Osborne House Exhibition open!

I’m delighted to say that the exhibition by the ten artists of the QuayCrafts group, with contemporary craft work to be found throughout the house and grounds of Osborne House on the Isle of Wight, is open now and until November 1st. Huge thanks to the amazing team at Osborne who have been so supportive of our research and installed the work so brilliantly.

Osborne House is open daily 10am-5pm 

http://www.english-heritage.org.uk/visit/places/osborne/

My work is based on sharing the stories I have heard from the passionate and knowledgeable staff who steward the house. When you chat to them they all have a favourite object, area or room – often one that I had not noticed, or knew little about. The first shown above is the story surrounding a little painting in the corridor outside the nursery which is a favourite of Sheila: “Sketch of Indian Attendant Mohammed with Prince Alexander”

The baby is Prince Alexander of Battenberg (1886-1960), Princess Beatrice’s eldest son. Holding him is the Indian servant Mohammed Buksh who came to work at Osborne House on 23rd June 1887 together with the man who was to become Queen Victoria’s personal attendant and teacher, Abdul Karim. Mohammed and Abdul  came from India when the Queen requested an Indian escort for the Jubilee celebrations, demonstrating her position as Empress of India. 

Sheila loves this little painting because they both look so happy and serene and content. Queen Victoria loved it too commenting about her Grandson, “…darling little Drino sitting quite comfortably and happily in Mohammed’s arms. It will be a dear little picture.”

The artist, Tuxen, was paid £35 on 13th January 1888 for this work. In 1889 Mohammed Buksh was awarded the Victoria Faithful Service Medal.

The image is composed of my sketch of the painting, printed onto fabric and appliqued. The background is my photo of the lining of a turban which I found in the basement at Osborne – this has been printed onto fabric and stitched into. Along the bottom is my recreated image of some hand embroidered Indian silk curtains, again photographed in the basement. I was able to see the child’s gown in the collection behind the scenes at Osborne and particularly loved the whitework – which was a favourite of Queen Victoria. When the Ayrshire whitework industry  in Scotland was ailing due to the shortage of raw cotton from America during the Civil War in 1861, Queen Victoria ordered miles of their trimmings, caps and handkerchiefs for her and her daughters. Unfortunately her efforts to stimulate fashion were in vain, and by 1870 the majority of Ayrshire makers had ceased to trade. The heading is based on a piece of whitework scanned and printed onto cotton and stitched into. Other fabrics are found pieces in the Victorian style.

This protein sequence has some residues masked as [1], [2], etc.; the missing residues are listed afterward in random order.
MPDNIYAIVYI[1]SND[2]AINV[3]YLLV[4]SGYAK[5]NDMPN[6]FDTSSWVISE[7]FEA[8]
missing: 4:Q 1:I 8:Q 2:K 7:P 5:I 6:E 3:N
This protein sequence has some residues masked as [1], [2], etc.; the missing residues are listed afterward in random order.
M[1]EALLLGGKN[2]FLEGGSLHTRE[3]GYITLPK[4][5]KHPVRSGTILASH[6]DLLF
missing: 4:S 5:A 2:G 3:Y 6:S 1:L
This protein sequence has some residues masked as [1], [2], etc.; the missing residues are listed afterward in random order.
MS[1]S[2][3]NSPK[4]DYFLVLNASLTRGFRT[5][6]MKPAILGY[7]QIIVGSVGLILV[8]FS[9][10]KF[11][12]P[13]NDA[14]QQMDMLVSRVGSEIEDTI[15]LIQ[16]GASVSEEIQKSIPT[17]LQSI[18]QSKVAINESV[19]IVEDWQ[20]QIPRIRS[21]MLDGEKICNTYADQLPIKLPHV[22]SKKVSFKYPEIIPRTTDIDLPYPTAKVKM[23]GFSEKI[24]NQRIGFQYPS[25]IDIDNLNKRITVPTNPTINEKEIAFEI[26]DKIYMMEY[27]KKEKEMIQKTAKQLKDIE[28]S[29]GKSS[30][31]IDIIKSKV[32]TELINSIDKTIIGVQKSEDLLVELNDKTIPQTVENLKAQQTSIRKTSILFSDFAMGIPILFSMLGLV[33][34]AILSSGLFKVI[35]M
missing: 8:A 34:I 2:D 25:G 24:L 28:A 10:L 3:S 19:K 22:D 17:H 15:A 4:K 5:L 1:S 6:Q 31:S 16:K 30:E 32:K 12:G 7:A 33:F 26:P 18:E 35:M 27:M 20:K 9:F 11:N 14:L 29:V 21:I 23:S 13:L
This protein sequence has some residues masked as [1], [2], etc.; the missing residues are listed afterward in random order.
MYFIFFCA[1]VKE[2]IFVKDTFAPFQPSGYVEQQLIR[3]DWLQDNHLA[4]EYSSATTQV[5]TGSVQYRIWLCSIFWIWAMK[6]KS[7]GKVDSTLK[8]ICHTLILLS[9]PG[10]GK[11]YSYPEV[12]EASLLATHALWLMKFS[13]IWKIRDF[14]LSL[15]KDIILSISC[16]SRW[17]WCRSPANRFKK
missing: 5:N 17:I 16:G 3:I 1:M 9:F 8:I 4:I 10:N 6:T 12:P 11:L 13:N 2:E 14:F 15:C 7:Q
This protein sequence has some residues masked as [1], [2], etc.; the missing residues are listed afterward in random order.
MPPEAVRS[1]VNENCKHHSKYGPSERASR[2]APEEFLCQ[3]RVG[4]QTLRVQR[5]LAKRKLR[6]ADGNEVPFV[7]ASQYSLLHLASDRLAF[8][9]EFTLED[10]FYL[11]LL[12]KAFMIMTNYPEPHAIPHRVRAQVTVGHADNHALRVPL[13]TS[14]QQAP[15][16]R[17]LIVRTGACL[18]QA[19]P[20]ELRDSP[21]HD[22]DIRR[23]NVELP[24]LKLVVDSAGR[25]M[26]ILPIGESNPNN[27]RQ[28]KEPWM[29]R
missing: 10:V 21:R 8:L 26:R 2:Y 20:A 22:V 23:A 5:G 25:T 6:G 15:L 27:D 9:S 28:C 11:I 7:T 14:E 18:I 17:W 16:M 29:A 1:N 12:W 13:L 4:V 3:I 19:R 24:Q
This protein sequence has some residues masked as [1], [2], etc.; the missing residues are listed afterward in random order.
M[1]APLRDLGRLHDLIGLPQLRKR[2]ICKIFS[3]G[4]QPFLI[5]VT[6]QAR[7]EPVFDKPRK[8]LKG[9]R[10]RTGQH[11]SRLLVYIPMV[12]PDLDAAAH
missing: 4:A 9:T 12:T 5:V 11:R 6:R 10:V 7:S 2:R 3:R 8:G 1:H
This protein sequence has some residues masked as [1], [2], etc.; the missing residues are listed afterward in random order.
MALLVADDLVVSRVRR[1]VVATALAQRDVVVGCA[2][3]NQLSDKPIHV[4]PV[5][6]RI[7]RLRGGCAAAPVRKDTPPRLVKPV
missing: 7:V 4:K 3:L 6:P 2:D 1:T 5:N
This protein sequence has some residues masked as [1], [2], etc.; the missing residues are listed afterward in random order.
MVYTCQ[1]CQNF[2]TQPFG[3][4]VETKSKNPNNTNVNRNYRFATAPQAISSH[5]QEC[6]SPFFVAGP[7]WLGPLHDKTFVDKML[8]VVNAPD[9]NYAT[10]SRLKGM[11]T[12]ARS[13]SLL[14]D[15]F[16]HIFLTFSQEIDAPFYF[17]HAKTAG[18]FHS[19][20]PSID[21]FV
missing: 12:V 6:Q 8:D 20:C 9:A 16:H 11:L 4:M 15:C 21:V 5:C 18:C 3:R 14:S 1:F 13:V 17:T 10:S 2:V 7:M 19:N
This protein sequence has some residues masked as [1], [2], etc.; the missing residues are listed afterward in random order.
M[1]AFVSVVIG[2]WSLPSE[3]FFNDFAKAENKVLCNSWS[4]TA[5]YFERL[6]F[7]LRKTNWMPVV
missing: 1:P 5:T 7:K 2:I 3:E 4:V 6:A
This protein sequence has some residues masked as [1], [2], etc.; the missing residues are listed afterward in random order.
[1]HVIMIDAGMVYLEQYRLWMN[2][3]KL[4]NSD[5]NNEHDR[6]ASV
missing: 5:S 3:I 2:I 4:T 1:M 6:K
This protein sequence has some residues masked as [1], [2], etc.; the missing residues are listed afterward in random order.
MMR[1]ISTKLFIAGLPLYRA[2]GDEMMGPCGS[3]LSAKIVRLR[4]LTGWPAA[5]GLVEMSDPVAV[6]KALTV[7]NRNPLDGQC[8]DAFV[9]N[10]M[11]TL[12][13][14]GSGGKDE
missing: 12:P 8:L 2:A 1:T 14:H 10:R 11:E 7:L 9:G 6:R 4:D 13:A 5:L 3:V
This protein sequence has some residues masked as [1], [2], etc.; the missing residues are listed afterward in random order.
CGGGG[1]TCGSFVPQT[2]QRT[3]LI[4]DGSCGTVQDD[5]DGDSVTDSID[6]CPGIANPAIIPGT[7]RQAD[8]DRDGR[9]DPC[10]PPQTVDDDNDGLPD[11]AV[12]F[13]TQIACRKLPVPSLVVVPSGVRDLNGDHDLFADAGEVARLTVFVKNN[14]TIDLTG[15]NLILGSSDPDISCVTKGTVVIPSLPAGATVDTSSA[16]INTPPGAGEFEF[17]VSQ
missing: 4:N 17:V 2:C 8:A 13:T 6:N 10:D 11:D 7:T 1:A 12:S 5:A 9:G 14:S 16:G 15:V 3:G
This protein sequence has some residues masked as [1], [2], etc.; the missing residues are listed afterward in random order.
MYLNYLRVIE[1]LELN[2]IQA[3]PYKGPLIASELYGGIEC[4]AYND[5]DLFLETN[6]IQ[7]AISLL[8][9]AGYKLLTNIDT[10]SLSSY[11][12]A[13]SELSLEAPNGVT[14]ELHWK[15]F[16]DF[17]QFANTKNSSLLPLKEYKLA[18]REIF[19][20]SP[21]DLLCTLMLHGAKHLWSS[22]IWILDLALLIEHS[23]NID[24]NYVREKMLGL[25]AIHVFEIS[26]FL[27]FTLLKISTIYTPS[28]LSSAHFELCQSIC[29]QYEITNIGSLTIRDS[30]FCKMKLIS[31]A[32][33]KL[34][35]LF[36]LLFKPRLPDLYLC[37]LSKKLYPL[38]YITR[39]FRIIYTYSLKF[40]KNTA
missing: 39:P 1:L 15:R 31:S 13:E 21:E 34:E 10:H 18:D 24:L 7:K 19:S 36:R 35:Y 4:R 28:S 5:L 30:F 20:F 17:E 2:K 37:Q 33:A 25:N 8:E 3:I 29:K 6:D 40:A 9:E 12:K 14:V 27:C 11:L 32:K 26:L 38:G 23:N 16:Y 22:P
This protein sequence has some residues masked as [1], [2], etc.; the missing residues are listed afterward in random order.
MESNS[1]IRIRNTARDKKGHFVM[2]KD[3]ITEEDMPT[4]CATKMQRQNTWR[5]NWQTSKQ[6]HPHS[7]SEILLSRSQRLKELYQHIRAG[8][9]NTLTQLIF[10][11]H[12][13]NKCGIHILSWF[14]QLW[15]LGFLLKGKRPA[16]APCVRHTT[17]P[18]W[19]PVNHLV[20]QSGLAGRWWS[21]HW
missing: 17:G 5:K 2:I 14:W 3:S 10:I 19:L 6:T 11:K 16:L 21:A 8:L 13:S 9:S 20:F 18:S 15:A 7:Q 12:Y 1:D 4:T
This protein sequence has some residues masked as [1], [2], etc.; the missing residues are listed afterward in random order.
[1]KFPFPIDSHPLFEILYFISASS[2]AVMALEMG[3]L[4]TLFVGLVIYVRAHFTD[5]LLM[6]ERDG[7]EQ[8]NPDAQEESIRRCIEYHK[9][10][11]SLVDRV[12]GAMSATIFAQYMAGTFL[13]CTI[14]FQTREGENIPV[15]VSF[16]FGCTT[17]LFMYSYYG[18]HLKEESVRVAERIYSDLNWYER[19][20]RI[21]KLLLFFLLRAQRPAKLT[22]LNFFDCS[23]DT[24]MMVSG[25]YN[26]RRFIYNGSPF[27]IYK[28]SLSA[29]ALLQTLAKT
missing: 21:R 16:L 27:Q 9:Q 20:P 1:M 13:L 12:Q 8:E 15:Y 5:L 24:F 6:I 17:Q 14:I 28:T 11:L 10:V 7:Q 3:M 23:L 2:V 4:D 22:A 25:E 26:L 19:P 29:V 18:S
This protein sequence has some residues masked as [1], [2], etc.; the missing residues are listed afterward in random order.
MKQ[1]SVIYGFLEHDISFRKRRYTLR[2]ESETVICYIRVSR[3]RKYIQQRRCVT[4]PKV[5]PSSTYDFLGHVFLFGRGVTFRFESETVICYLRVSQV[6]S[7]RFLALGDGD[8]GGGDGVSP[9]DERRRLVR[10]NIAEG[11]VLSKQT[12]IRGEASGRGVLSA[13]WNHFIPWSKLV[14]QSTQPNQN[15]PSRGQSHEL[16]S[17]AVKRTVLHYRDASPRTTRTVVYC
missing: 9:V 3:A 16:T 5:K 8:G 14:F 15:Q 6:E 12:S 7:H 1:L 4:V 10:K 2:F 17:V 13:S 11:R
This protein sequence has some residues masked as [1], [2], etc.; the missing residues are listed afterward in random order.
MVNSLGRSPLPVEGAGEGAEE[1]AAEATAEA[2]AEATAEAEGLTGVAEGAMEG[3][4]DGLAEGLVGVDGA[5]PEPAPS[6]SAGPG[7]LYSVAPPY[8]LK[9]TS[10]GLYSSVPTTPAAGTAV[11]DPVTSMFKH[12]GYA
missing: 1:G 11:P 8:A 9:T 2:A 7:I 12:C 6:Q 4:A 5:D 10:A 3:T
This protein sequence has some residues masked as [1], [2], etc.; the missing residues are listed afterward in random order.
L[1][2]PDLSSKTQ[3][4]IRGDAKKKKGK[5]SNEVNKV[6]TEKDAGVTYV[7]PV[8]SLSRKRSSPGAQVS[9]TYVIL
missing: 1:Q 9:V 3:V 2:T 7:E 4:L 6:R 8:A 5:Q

Worked onto linen, both pieces are framed in an embroidery frame – linking them to the Victorian stitched samplers which inspired the work.

The second image was inspired by Helen’s love of the wild flower meadow behind Swiss Cottage. Designated by Prince Charles in 2012 as one of the Coronation Meadows in an attempt to highlight the loss of a staggering 97% of meadows in the last 75 years. Beautiful in the Spring with masses of primroses and glorious in the summer with an amazing array of wild flowers such as Dyer’s Greenwood, Devil’s-bit scabious and Common Spotted orchids, together with the marbled white butterfly. The meadow is alive with grasshoppers – just pop your foot in the long grass and watch them leap up!

 This piece is based around my photographs of the meadow in early July, and includes a 3D butterfly and embroidered flowers. Densely stitched and appliqued, it is rich in texture and hanging threads.

I hope you like!

Advertisements

One thought on “Osborne House Exhibition open!

Leave a Reply

Fill in your details below or click an icon to log in:

WordPress.com Logo

You are commenting using your WordPress.com account. Log Out /  Change )

Google+ photo

You are commenting using your Google+ account. Log Out /  Change )

Twitter picture

You are commenting using your Twitter account. Log Out /  Change )

Facebook photo

You are commenting using your Facebook account. Log Out /  Change )

Connecting to %s